Points of View: As Political Alliances Shift to the Right, Is Time Eventually Up for Mr Trimble?

The News Letter (Belfast, Northern Ireland), January 1, 2004 | Go to article overview

Points of View: As Political Alliances Shift to the Right, Is Time Eventually Up for Mr Trimble?


Byline: n Ryan McDowell, Ulster Young Unionist Council

IF one thing is certain in the aftermath of the recent election it is that the unionist population has rejected the Agreement. The entire unionist electorate, from the most moderate moving from Alliance to the Ulster Unionists or the more hardline moving from UUP to the DUP the entire pro-union electorate, shifted to the right.

This must also be seen as a rejection of David Trimble given that he confidently predicted that the UUP would remain the largest unionist party and saw the electorate return a verdict whereby the UUP, far from being the largest party, has now less support than the Provisional IRA.

This is an electoral disgrace for which David Trimble must carry the can. The need for a change of leadership is not simply about restoring the electoral fortunes of a declining party. There is a substantial job of work ahead for unionism in the renegotiation that will inevitably come.

Unionism needs to confront its enemies face-to-face and fight its corner. Trimble's mistake was not to talk to Sinn Fein but to capitulate to them. If the DUP has gone into the last negotiations our country may never have suffered the Good Friday Agreement.

Unionism must be seen on the mainland and elsewhere to be at least trying to resolve the problem. This will not be the case if we refuse to negotiate with what is now indisputably the largest nationalist party. For this reason it is important that the Ulster Unionists can negotiate directly but Trimble and many of his lieutenants have proved themselves incapable of this. We therefore need a strong Ulster Unionist team and, more importantly a leader, who can rebuild our relationship with the DUP.

Unionism must fight this battle together and whether some UUP members like it or not, as the largest party in Northern Ireland, the DUP will need to be in the Vanguard of that fight with us giving them the support they need in our capacity as the second party of unionism.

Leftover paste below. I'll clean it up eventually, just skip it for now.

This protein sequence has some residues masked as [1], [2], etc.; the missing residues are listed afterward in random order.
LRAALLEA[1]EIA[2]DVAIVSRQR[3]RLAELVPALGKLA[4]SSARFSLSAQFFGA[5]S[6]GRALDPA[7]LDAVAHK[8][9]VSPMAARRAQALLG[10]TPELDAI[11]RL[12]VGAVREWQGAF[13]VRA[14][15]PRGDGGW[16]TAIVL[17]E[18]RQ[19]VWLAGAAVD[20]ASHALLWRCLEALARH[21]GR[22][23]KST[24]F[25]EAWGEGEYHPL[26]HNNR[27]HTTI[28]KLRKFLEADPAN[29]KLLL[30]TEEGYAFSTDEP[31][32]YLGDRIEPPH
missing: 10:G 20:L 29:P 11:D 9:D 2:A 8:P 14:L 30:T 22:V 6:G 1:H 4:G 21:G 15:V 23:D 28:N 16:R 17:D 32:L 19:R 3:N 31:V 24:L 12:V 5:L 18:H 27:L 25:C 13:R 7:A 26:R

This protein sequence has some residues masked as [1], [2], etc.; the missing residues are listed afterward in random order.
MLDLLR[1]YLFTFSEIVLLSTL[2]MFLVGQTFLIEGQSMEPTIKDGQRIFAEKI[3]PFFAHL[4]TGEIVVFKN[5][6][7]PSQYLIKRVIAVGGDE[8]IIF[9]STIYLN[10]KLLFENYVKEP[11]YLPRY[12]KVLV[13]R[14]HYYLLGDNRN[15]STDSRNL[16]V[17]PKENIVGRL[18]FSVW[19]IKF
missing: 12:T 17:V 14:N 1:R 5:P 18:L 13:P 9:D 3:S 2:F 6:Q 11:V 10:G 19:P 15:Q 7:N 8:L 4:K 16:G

The rest of this article is only available to active members of Questia

Sign up now for a free, 1-day trial and receive full access to:

  • Questia's entire collection
  • Automatic bibliography creation
  • More helpful research tools like notes, citations, and highlights
  • Ad-free environment

Already a member? Log in now.

Notes for this article

Add a new note
If you are trying to select text to create highlights or citations, remember that you must now click or tap on the first word, and then click or tap on the last word.
One moment ...
Project items

Items saved from this article

This article has been saved
Highlights (0)
Some of your highlights are legacy items.

Highlights saved before July 30, 2012 will not be displayed on their respective source pages.

You can easily re-create the highlights by opening the book page or article, selecting the text, and clicking “Highlight.”

Citations (0)
Some of your citations are legacy items.

Any citation created before July 30, 2012 will labeled as a “Cited page.” New citations will be saved as cited passages, pages or articles.

We also added the ability to view new citations from your projects or the book or article where you created them.

Notes (0)
Bookmarks (0)

You have no saved items from this article

Project items include:
  • Saved book/article
  • Highlights
  • Quotes/citations
  • Notes
  • Bookmarks
Notes
Cite this article

Cited article

Style
Citations are available only to our active members.
Sign up now to cite pages or passages in MLA, APA and Chicago citation styles.

(Einhorn, 1992, p. 25)

(Einhorn 25)

1

1. Lois J. Einhorn, Abraham Lincoln, the Orator: Penetrating the Lincoln Legend (Westport, CT: Greenwood Press, 1992), 25, http://www.questia.com/read/27419298.

Cited article

Points of View: As Political Alliances Shift to the Right, Is Time Eventually Up for Mr Trimble?
Settings

Settings

Typeface
Text size Smaller Larger
Search within

Search within this article

Look up

Look up a word

  • Dictionary
  • Thesaurus
Please submit a word or phrase above.
Print this page

Print this page

Why can't I print more than one page at a time?

Full screen

matching results for page

Cited passage

Style
Citations are available only to our active members.
Sign up now to cite pages or passages in MLA, APA and Chicago citation styles.

"Portraying himself as an honest, ordinary person helped Lincoln identify with his audiences." (Einhorn, 1992, p. 25).

"Portraying himself as an honest, ordinary person helped Lincoln identify with his audiences." (Einhorn 25)

"Portraying himself as an honest, ordinary person helped Lincoln identify with his audiences."1

1. Lois J. Einhorn, Abraham Lincoln, the Orator: Penetrating the Lincoln Legend (Westport, CT: Greenwood Press, 1992), 25, http://www.questia.com/read/27419298.

Cited passage

Welcome to the new Questia Reader

The Questia Reader has been updated to provide you with an even better online reading experience.  It is now 100% Responsive, which means you can read our books and articles on any sized device you wish.  All of your favorite tools like notes, highlights, and citations are still here, but the way you select text has been updated to be easier to use, especially on touchscreen devices.  Here's how:

1. Click or tap the first word you want to select.
2. Click or tap the last word you want to select.

OK, got it!

Thanks for trying Questia!

Please continue trying out our research tools, but please note, full functionality is available only to our active members.

Your work will be lost once you leave this Web page.

For full access in an ad-free environment, sign up now for a FREE, 1-day trial.

Already a member? Log in now.